Due to their partnership with Osaka the city of Hamburg celebrated this day for the 19th time this year in the Museum of Ethnology. The Doll Set or „Puppet Mountain“ („Puppenberg“) is displayed from the end of February to shortly after the Festival. Regardless of the superstition that if the set isn’t taken down after the 4th of March (resulting in late marriage for the girl) the Festival in Hamburg is celebrated on the first weekend of March.

The Doll Set from the Museum of Ethnology in Hamburg (c) bunny_doll

Additionally to this the museum provides it’s visitors with all kinds of cultural activities. Ranging from workshops for Origami and Calligraphy over material arts demonstration and music performances to presentation about Japan and so forth.
I’ve been at this event for the last three years and it gave me the chance to try out all kind of different things.
By now for example I know how to properly fold a paper crane and how to play Hanafuda (a Japanese card game with the infamous InoShikaChou-combination that is used in several Manga).

A coincidental discovery

My first visit there in 2010 was a mere coincidence.
During that time I had Japanese classes and our teacher asked us if we were interested in participating in a Manga drawing workshop. Well, I was curious and looked it up whereas I found out that the same workshop was held on the „Hina Matsuri“ – without age limit as the other course would have been.
As a result I went there and had the change to talk to some interesting people. One of which I talked to for hours about Bleach and other Manga/Anime. Unfortunately we never talked again afterwards.
That year was also their first attempt at a Cosplay competition, with the large amount of three participants.

2011 wasn’t that much different. Some other workshops, a different material arts group – I think Kendo this time – and an increased number of Cosplayers.
That year they tried creating a dialogue between German Manga publisher and the audience, which wasn’t really a success. The room was too vast, the people to eagerly waiting for the cosplay contest to even think about getting into a proper discussion. Though the topics were interesting and relevant, i.e. they talked about Scanlations and Streams, which I’ll talk about in a later post.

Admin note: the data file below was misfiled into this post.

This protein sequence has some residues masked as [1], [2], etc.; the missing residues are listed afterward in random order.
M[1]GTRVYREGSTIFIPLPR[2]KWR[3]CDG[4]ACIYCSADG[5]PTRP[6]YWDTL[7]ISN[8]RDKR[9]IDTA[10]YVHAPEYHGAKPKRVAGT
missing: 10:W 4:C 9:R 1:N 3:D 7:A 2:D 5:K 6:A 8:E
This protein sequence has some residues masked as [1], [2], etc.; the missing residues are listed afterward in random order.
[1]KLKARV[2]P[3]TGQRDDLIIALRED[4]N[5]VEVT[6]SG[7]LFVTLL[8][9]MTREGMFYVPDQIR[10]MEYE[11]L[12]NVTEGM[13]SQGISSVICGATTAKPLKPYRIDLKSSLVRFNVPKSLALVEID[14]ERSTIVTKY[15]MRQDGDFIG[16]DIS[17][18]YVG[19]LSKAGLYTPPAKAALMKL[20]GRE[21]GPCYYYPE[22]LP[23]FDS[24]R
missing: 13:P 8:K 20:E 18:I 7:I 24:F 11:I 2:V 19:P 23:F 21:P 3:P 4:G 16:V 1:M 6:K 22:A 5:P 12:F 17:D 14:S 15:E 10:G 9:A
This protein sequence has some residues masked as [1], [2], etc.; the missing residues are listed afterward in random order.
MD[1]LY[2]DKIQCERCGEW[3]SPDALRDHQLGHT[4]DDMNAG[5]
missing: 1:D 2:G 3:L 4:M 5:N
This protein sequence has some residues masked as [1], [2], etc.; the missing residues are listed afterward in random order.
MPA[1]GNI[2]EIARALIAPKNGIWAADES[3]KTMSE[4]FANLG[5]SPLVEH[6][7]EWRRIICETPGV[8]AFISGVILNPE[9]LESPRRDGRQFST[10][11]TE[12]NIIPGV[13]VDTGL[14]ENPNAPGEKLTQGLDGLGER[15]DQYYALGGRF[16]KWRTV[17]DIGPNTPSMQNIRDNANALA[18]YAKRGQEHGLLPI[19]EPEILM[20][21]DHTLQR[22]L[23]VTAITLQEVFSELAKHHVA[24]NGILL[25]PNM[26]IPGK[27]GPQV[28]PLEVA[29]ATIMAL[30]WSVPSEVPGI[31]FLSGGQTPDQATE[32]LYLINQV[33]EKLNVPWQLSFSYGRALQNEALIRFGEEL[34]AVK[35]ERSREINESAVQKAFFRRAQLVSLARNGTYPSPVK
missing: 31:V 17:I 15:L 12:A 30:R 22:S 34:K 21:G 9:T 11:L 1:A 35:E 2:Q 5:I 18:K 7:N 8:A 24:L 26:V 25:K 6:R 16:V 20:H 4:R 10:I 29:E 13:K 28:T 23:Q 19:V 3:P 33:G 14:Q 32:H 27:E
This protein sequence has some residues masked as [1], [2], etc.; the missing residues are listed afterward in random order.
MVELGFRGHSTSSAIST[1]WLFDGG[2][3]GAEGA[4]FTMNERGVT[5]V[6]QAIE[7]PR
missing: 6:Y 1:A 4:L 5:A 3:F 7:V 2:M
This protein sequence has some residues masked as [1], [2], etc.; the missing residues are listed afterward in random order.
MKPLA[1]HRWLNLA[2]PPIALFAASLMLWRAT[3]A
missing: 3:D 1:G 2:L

My second time there was rather quiet. I didn’t find anyone like the year before, though I volunteered in taking some photos from the contest and sending them to someone. (I am still sorry that it took me so long to do so…). But among the participants was a little boy cosplaying as Ruffy (or Luffy) from One Piece, that was fun. 😀 Though I kind of pity the Chopper plush toy he tormented…

Of cows, Anime and dying people

This year was the first time I was accompanied by a fellow student and two acquaintances of mine, whom I’ve met in between the Festivals.
I could bribe them to come along because of the show acts, as i.e. Hamburg’s school for Ninjutsu had a performance this time. Though we cheered for the ones that had to play the „looser“ quite often…

Some time during the day there was an elderly woman telling stories for the children in the so called „Princely House“ in the museum (see links below for further information). Cushions had been placed in the front yard of the house where the most people where seated. We set on a bench nearby, though only two of us listened.
One of the acquaintances had to retell the last story – a story about a girl, a calf and a rather stupid mother – and her version was way better/more fun than the original.  😀 I would retell her story, but it’s not possible without her expressions and way of speaking.

Beside that we also watched „The Girl who leaped through Time“ and we were entertained pretty well or rather we entertained ourselves and everyone around us pretty well.
Once „Chucky“ complained that he couldn’t run and think at the same time one of my companions argued: „Of course!“, which forced me to add: „But not as man.“ The elderly lady in front of us turned around and grinned to this.
Later on the girl – whose name I have forgotten –  called out: „Chucky, Chucky where are you?“ Right then from the other side of the room came the reply: „In the large auditorium.“ Causing everyone to laugh.
When the movie had ended said lady turned to us again and told us: „Well, that was a funny movie. But I do not wish to leap back through time. At least not two and a half years back. My mother-in-law was still alive back then.“ We could only stare at each other and grin, unsure what to say.

After some more Sushi we then made our way into the auditorium again to watch the Cosplay competition.
As a lot of people wanted to see the Japanese Cheerleaders who had their show beforehand and it took us some time to get in there. Passing several Shinigami (Bleach) and an Amaimon (Ao No/Blue Exorcist) Cosplayer among others. The later and the fact, that it was released by the new German publisher Kazé, reminded me of a great series where I read the first chapter, but forgot to continue.
Anyway, the room was packed and the number of Cosplayers had tripled. In the contest were i.e. an Aizen, a L, a Near, Narutos and a Konan. We couldn’t resist telling her that she was about to die the next week. She was quite relieved when she realized we meant her character and not herself.

Sometime in between our idea for our own Cosplay blossomed, but so far we haven’t made a step towards it. Yet there still is the thought and some time left till March 2013. 😉

PoiSonPaiNter

Sources for Information: